Cutting Keys at Hardwick’s: A Study in Complexity

Cutting Keys at Hardwick’s

Clearly, this is not Home Depot.  Welcome to one of my favourite haunts: Hardwick’s Hardware in Seattle.  Want a reverse-bladed Japanese saw?  A fine set of wood turning tools?  Brass corners for an ornamental box?  Endless numbers of delicate wood carving tools?  Racks of pliers with smooth points, long points, duckbill jaws, round jaws? If you have specialized hardware needs, from tiny 00 brass wood screws to a fine pocket knife, Hardwick’s has it.

Any photo of Hardwick’s is a study in complexity.  Classicaly, one aims for a clean, dramatic image that highlights the subject.  This image breaks those rules; the young key cutter is almost lost in Hardwick’s clutter that fills the cases and tabletops, then climbs up the walls.  It takes some visual concentration to separate the young assistant from his surroundings.  Many would say this picture is too complicated and busy.  Obviously, I have an emotional connection to Hardwick’s, but to me that’s the point of the image: the delightful, glorious, overwhelming clutter of the place.

Taken on my favourite street photography camera, the Ensign 820 in 6×9 cm. format, masks folded back, steadied on a table top and near the maximum aperture of the f/3.5 Ross Xpres lens, using Ilford XP-2 at around 1/25 second.

Modern Note:

Two years later, I returned to Hardwick’s and took the following image as a short cell phone panorama from almost the same spot completely undetected:Hardwick'sA Fascinating Comment on Hardwick’s:

A wonderful review that I found about Hardwick’s:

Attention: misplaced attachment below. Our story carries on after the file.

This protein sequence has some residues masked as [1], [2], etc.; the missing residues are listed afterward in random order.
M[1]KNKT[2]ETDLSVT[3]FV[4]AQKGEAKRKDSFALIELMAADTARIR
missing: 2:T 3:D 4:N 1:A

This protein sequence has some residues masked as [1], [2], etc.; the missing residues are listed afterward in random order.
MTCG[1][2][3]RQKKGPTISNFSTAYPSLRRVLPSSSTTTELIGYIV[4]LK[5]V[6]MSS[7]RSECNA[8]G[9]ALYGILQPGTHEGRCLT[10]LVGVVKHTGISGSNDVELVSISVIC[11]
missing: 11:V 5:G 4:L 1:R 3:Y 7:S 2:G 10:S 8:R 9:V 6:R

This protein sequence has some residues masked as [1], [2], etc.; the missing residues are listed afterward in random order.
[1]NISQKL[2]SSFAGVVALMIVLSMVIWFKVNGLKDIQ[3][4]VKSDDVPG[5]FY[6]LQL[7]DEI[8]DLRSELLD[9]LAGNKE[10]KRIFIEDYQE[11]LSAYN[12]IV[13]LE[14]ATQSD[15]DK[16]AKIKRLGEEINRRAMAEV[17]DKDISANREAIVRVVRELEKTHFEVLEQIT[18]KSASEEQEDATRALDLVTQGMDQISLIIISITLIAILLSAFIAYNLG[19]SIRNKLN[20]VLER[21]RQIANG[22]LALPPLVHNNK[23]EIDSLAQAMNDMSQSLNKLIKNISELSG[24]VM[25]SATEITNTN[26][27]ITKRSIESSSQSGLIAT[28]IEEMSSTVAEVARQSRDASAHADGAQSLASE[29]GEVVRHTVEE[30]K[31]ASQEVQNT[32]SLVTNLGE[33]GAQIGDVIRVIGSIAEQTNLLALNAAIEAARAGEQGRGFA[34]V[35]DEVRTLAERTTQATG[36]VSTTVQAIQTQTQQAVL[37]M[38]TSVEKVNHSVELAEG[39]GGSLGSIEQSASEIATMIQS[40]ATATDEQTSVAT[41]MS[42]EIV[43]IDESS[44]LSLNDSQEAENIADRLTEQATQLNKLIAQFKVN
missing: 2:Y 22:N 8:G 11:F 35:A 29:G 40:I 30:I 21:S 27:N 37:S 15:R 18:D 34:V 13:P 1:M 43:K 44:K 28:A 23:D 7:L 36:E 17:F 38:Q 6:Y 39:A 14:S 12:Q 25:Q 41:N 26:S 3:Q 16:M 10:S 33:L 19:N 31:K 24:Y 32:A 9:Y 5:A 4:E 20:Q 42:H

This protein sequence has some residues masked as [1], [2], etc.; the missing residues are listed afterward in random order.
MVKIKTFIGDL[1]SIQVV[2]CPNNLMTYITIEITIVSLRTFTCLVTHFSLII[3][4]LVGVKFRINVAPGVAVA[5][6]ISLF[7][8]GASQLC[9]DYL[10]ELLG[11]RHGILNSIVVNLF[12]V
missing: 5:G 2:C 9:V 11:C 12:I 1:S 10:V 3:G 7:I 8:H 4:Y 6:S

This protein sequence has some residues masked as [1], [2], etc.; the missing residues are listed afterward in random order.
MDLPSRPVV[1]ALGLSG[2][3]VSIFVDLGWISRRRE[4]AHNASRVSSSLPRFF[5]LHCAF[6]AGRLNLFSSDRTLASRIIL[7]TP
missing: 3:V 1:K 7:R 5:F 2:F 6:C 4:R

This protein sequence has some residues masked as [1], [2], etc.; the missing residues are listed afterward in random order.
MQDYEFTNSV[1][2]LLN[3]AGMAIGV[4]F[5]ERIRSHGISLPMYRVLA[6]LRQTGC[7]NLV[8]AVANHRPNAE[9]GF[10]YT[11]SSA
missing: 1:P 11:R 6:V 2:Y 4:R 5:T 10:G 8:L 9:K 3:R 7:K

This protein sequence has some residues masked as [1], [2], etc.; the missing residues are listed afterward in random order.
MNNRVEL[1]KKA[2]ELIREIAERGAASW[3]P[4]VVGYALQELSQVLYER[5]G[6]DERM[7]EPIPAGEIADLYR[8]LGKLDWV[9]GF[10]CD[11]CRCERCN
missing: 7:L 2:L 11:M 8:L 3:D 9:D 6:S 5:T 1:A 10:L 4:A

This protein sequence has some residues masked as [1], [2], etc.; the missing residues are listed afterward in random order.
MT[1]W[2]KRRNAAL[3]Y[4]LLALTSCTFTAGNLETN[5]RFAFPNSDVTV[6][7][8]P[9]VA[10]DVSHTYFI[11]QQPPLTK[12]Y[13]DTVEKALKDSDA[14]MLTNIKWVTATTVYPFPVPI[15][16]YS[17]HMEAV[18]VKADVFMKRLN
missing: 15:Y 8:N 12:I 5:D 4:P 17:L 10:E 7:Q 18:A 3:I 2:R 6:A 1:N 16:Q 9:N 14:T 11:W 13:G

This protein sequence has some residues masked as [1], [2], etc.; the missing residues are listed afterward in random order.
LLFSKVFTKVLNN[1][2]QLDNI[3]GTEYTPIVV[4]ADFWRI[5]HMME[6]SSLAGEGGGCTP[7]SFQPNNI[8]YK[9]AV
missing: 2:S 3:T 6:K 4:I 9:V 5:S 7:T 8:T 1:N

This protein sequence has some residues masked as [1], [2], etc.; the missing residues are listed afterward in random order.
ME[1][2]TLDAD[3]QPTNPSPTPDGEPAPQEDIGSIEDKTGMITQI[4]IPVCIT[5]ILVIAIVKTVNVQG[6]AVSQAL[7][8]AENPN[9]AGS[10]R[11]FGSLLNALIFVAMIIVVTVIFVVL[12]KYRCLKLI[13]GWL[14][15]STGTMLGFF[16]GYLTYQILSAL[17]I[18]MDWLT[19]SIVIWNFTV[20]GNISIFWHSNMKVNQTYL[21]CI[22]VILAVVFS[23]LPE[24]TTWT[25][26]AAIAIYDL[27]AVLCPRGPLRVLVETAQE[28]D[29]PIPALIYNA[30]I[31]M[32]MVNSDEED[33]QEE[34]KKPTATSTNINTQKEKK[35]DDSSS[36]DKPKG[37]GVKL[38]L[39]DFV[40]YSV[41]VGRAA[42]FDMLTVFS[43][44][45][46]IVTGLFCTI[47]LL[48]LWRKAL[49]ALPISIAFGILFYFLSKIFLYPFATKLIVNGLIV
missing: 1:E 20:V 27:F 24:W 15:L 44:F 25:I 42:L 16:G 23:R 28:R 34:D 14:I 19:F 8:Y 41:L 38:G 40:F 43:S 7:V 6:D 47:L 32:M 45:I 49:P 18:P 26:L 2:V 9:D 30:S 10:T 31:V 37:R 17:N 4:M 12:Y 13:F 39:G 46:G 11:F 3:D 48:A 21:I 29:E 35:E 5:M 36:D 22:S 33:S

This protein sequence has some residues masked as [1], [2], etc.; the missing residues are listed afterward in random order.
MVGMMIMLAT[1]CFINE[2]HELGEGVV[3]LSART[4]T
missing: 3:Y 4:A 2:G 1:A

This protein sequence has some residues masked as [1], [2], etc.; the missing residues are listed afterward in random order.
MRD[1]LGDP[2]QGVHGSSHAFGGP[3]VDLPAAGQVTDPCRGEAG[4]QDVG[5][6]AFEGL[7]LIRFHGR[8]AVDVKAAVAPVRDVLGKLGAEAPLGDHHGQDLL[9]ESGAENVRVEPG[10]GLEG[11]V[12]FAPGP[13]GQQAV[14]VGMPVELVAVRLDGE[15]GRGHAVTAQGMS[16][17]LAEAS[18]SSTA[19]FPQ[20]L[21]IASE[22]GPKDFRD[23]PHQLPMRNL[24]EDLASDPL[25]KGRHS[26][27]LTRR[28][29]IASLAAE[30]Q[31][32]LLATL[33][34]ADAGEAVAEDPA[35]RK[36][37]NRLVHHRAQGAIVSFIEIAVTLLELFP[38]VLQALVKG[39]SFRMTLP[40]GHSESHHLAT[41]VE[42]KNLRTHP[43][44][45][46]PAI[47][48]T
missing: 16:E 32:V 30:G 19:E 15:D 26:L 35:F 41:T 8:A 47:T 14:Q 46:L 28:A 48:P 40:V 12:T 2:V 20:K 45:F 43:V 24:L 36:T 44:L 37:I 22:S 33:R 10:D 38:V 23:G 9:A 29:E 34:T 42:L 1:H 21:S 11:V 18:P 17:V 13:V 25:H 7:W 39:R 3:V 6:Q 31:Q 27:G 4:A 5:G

“…Clueless one-star reviewers:

If you believe “the customer is always right,” you’re probably exactly the kind of self-impressionable young dewdlet who will have your ego handed to you by the staff at Hardwick’s, julienne-sliced and neatly arranged on a second-hand (but only slightly chipped) serving platter. If you charge through the doors in a flaming hurry, you might well become a bit frustrated by the fact that nobody wears a uniform smock in a friendly, primary color with a tag that lets you address them by their first name without introductions — or that, when you do find a staffer, he or she isn’t going to cut short the $0.86 transaction with the old gal who just needs a couple of picture hangers, even though you’re OBVIOUSLY tapping your foot and waiting impatiently for that batt of insulation that they don’t carry.

Look, it’s not a home center, and it’s not all about you. Once described as “a finishing school for grumpy old men,” Hardwick’s hires employees who are more like tour guides than clerks. There’s a strong chance that not only do they know what you want and where it is, but can talk you through four or five different ways to go about your project — and show you which parts and tools (all of which they stock) can be used to complete it. Keep going back for 20 or 30 years — like ten thousand diehard customers before you — and Hardwick’s will change your life.

But if you march in there with a chip on your shoulder, they’ve definitely got the tools to cut you down to size. They were there before you blew into town, and they’ll be there after you’re dead. Besides, it’s part of the compensation package: nobody makes much money at Hardwick’s, but management allows their staff to offer real service WITHOUT subservience.

Be grateful for that. They’re teaching you what your parents should have taught you, years before you were blessed to walk through the doors of Hardwick’s: enough humility to get out of your own way and build something beautiful. Check your ego (and your backpack) at the door, take the tour, and have your eyes opened. Those grubby people ghosting around the aisles include boatbuilders, artists, Burners, millwrights, cabinetmakers, and the world’s most renowned antique motorcycle restorer. If it’s good enough for them…

Anyone can walk into Lowe’s and leave with a Kobalt Chinese spade and a cheap Stanley hammer. Go to Hardwick’s instead, and learn about hori-horis, hard-forged North Bay drawknives, laminated white steel pruners, and seventeen models of framing hammers. Like moving from Southern Comfort to single malt Scotch, going to a real hardware store instead of a hand-holding “home center” requires the development of an adult palate.